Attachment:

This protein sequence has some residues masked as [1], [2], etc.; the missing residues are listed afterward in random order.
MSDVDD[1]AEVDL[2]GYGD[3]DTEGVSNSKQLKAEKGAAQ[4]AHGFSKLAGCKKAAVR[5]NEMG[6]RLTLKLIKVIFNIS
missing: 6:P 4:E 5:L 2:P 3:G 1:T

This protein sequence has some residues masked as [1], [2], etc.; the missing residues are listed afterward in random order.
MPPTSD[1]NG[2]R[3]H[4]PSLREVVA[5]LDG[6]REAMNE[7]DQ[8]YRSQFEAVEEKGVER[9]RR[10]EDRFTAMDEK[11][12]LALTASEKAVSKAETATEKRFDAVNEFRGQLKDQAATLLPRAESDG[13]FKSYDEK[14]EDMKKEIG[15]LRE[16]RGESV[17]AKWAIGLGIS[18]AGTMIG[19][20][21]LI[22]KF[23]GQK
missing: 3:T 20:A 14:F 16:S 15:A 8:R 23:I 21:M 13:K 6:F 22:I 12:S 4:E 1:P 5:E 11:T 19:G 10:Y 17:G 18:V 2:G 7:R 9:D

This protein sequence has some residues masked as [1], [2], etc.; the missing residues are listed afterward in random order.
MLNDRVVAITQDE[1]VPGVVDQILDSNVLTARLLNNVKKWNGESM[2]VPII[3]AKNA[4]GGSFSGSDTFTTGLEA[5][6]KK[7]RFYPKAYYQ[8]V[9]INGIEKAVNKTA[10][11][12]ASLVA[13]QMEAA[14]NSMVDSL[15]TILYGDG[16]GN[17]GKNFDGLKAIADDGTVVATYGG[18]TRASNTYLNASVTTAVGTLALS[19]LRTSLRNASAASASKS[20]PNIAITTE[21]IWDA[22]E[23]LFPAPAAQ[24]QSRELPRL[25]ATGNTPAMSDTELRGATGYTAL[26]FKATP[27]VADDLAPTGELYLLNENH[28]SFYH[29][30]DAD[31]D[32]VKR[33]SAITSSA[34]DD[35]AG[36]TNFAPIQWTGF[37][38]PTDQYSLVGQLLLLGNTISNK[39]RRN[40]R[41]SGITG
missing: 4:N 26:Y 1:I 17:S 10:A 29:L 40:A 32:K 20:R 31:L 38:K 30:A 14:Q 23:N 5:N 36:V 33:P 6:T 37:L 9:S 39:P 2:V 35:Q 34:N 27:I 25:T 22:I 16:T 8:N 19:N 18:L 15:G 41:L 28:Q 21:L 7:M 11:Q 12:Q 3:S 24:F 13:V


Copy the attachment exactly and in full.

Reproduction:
This protein sequence has some residues masked as [1], [2], etc.; the missing residues are listed afterward in random order.
MSDVDD[1]AEVDL[2]GYGD[3]DTEGVSNSKQLKAEKGAAQ[4]AHGFSKLAGCKKAAVR[5]NEMG[6]RLTLKLIKVIFNIS
missing: 6:P 4:E 5:L 2:P 3:G 1:T

This protein sequence has some residues masked as [1], [2], etc.; the missing residues are listed afterward in random order.
MPPTSD[1]NG[2]R[3]H[4]PSLREVVA[5]LDG[6]REAMNE[7]DQ[8]YRSQFEAVEEKGVER[9]RR[10]EDRFTAMDEK[11][12]LALTASEKAVSKAETATEKRFDAVNEFRGQLKDQAATLLPRAESDG[13]FKSYDEK[14]EDMKKEIG[15]LRE[16]RGESV[17]AKWAIGLGIS[18]AGTMIG[19][20][21]LI[22]KF[23]GQK
missing: 3:T 20:A 14:F 16:S 15:A 8:R 23:I 21:M 13:K 6:F 22:I 12:S 4:E 1:P 5:E 11:T 19:G 10:Y 17:G 18:V 2:G 7:R 9:D

This protein sequence has some residues masked as [1], [2], etc.; the missing residues are listed afterward in random order.
MLNDRVVAITQDE[1]VPGVVDQILDSNVLTARLLNNVKKWNGESM[2]VPII[3]AKNA[4]GGSFSGSDTFTTGLEA[5][6]KK[7]RFYPKAYYQ[8]V[9]INGIEKAVNKTA[10][11][12]ASLVA[13]QMEAA[14]NSMVDSL[15]TILYGDG[16]GN[17]GKNFDGLKAIADDGTVVATYGG[18]TRASNTYLNASVTTAVGTLALS[19]LRTSLRNASAASASKS[20]PNIAITTE[21]IWDA[22]E[23]LFPAPAAQ[24]QSRELPRL[25]ATGNTPAMSDTELRGATGYTAL[26]FKATP[27]VADDLAPTGELYLLNENH[28]SFYH[29][30]DAD[31]D[32]VKR[33]SAITSSA[34]DD[35]AG[36]TNFAPIQWTGF[37][38]PTDQYSLVGQLLLLGNTISNK[39]RRN[40]R[41]SGITG
missing: 4:N 26:Y 1:I 17:S 10:A 29:L 40:A 32:K 20:R 31:L 38:K 30:A 14:Q 23:N 5:N 36:V 33:P 6:T 37:L 9:S 39:P 2:V 35:Q 34:N 27:I 25:T 22:I 16:T 8:N 19:N 18:L 15:G 41:L 28:Q 21:L 7:M 11:Q 12:Q 3:S 24:F 13:V